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ASASSN-16mj and ASASSN-16ml: Discovery of A Type Ia Supernova in SDSS J092119.07+170159.5 and a Probable Supernova in GALEXASC J215436.98-425103.9

ATel #9697; D. Bersier (LJMU), J. Brimacombe (Coral Towers Observatory), T. W.-S. Holoien, K. Z. Stanek, C. S. Kochanek, J. S. Brown, J. Shields (Ohio State), B. J. Shappee (Hubble Fellow, Carnegie Observatories), J. L. Prieto (Diego Portales; MAS), Subo Dong, S. Bose, Ping Chen (KIAA-PKU), G. Bock (Runaway Bay Observatory, Australia), R. A. Koff (Antelope Hills Observatory), R. S. Post (Post Astronomy), G. Stone (Sierra Remote Observatories)
on 1 Nov 2016; 18:09 UT
Distributed as an Instant Email Notice Supernovae
Credential Certification: Thomas Holoien (tholoien@astronomy.ohio-state.edu)

Subjects: Optical, Supernovae, Transient

Referred to by ATel #: 9701

During the ongoing All Sky Automated Survey for SuperNovae (ASAS-SN) we discovered two new transient sources, a Type Ia supernova and a likely supernova, in the galaxies SDSS J092119.07+170159.5 and GALEXASC J215436.98-425103.9.

ASASSN-16mj (SN 2016hpe) was discovered in images obtained on UT 2016-10-28.62 at V~16.4 mag. We do not detect (V>16.9) the object in images taken on UT 2016-10-17.61 and before. An image obtained on UT 2016-11-01 with the Liverpool Telescope confirms the discovery of the transient. This figure shows the archival DSS image of the host (left) and the LT confirmation image (right). The red circle has a radius of 4" and is centered on the position of the transient in the LT image.

The position of ASASSN-16mj is approximately 1.2" South and 0.7" West from the center of the galaxy SDSS J092119.07+170159.5, which has no available redshift in NED.

A low resolution optical spectrum of ASASSN-16mj was obtained with the SPRAT spectrograph on the LT located at the Roque de los Muchachos observatory (La Palma) on UT 2016-11-01. The spectral range is 400-800 nm and the dispersion is 9.2 Angstrom/pixel. Comparison of the spectrum with a library of spectra (SNID - Blondin and Tonry 2007, ApJ, 666, 1024) shows that this object is a type Ia SN near maximum light at a redshift of 0.028. It is most likely of the 91T subclass, and shows a best fit with SN 2007S at 0.7d before maximum light. At this redshift, the SN has an absolute V-band magnitude of approximately -19.1 (m-M=35.45, A_V=0.08).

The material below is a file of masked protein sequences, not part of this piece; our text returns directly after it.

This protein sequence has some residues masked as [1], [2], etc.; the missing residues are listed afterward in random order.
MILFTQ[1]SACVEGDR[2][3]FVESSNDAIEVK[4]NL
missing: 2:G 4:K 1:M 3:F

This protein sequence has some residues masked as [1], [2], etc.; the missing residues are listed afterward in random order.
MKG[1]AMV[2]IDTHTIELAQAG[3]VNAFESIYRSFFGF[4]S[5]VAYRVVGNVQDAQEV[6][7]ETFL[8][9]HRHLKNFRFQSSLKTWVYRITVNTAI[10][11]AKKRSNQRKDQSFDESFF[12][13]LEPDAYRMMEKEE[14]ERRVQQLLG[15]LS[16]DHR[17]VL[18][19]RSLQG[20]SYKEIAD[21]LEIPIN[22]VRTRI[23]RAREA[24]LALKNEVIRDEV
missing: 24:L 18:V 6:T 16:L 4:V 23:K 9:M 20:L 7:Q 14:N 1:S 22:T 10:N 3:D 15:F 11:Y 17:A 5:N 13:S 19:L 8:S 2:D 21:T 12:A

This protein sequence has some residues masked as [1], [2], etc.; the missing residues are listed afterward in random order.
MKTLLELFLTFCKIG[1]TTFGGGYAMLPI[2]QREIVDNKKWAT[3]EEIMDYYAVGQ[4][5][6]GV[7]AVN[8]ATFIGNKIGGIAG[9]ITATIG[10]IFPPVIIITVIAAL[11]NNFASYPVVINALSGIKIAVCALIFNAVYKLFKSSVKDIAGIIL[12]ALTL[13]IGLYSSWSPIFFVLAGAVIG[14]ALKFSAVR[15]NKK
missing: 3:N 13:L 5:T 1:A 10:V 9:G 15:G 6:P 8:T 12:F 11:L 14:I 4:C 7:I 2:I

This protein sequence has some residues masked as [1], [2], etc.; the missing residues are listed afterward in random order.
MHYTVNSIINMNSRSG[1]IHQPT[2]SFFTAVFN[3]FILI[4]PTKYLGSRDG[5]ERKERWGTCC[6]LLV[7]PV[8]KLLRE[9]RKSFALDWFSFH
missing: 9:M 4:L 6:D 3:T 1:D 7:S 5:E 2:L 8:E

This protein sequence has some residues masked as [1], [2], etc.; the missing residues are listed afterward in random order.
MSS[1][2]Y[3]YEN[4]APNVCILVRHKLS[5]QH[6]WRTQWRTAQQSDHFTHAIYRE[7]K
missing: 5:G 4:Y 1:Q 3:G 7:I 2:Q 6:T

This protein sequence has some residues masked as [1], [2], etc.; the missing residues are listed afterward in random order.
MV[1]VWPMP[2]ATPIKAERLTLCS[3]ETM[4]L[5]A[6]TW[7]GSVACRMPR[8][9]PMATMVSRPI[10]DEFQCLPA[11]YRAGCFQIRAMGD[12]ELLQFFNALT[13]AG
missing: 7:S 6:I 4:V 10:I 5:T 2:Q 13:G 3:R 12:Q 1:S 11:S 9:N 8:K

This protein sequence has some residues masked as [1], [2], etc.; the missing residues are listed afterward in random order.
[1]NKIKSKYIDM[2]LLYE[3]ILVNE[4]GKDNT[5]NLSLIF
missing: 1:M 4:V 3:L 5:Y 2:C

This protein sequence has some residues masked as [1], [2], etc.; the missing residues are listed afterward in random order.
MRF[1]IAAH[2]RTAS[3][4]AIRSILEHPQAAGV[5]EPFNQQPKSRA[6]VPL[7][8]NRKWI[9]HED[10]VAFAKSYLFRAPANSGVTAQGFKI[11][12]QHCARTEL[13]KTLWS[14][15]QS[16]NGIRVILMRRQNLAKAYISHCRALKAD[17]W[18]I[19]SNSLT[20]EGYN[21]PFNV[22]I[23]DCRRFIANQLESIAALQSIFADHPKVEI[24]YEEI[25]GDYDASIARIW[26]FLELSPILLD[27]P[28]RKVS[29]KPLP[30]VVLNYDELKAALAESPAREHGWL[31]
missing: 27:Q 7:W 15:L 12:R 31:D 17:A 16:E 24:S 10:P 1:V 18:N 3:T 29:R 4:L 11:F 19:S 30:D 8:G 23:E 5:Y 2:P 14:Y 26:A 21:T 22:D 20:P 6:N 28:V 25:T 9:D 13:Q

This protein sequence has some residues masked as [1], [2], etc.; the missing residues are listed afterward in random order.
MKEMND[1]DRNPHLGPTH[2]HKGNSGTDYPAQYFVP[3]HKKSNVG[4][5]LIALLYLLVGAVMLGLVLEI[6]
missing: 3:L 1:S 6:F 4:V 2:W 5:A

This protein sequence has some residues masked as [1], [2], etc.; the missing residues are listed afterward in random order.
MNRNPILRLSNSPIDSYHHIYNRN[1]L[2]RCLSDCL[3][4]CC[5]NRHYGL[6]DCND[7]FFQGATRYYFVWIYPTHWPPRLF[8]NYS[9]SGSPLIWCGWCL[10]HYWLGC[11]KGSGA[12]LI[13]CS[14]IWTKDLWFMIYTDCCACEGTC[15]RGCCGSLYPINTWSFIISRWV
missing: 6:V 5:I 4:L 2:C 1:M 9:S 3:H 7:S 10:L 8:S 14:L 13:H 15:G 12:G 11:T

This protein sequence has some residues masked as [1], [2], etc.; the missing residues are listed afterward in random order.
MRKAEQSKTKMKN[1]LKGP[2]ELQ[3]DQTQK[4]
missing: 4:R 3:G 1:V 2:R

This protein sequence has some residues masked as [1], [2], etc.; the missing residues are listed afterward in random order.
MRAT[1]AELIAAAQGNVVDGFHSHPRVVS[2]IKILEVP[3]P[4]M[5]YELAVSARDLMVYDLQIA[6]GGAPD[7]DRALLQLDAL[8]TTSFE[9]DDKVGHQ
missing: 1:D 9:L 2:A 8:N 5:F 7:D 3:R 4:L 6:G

ASASSN-16ml (AT 2016hpt) was discovered in images obtained on UT 2016-10-30.08 at V~17.0 mag. We also detect the object in images obtained on UT 2016-10-25.19 (V~17.4). We do not detect (V>17.6) the object in images taken on UT 2016-10-22.20 and before. An image obtained on 2016-10-30 by J. Brimacombe confirms the discovery of the transient. This figure shows the archival DSS image of the host (left) and the JB confirmation image (right). The red circle has a radius of 5" and is centered on the position of the transient in the JB image.

The position of ASASSN-16ml is approximately 1.3" North and 4.3" West from the center of the galaxy GALEXASC J215436.98-425103.9, which also has no redshift available in NED.

Properties and photometry of the new sources are summarized in the tables below:

 
Object       RA (J2000)     DEC (J2000)      Disc. UT Date   Disc. V mag  Approx. Abs. Mag   Offset from Host (") 
ASASSN-16mj  09:21:19.03   +17:01:58.35     2016-10-28.62      16.4          -19.1               1.39 
ASASSN-16ml  21:54:36.59   -42:51:02.93     2016-10-30.08      17.0           N/A                4.49 
ASASSN-16mj:
 
Obs. UT Date         V mag 
2016-10-17.61        >16.9 
2016-10-28.62         16.4 
ASASSN-16ml:
 
Obs. UT Date         V mag 
2016-10-22.20        >17.6 
2016-10-25.19         17.4 
2016-10-30.08         17.0 

Follow-up observations are encouraged.

While we are participating in the TNS system to minimize confusion, ASAS-SN will continue using ASASSN-16xx transient names as our primary nomenclature (including supernovae, but also other classes of transients), and we encourage others to do the same. We prefer merging the names as ASASSN-16xx (AT2016xyz) to preserve the origin of the transient.

We thank LCOGT and its staff for their continued support of ASAS-SN. ASAS-SN is supported by NSF grant AST-1515927, the Center for Cosmology and AstroParticle Physics (CCAPP) at OSU, and the Mt. Cuba Astronomical Foundation. For more information about ASAS-SN, see the ASAS-SN Homepage and the list of all ASAS-SN transients.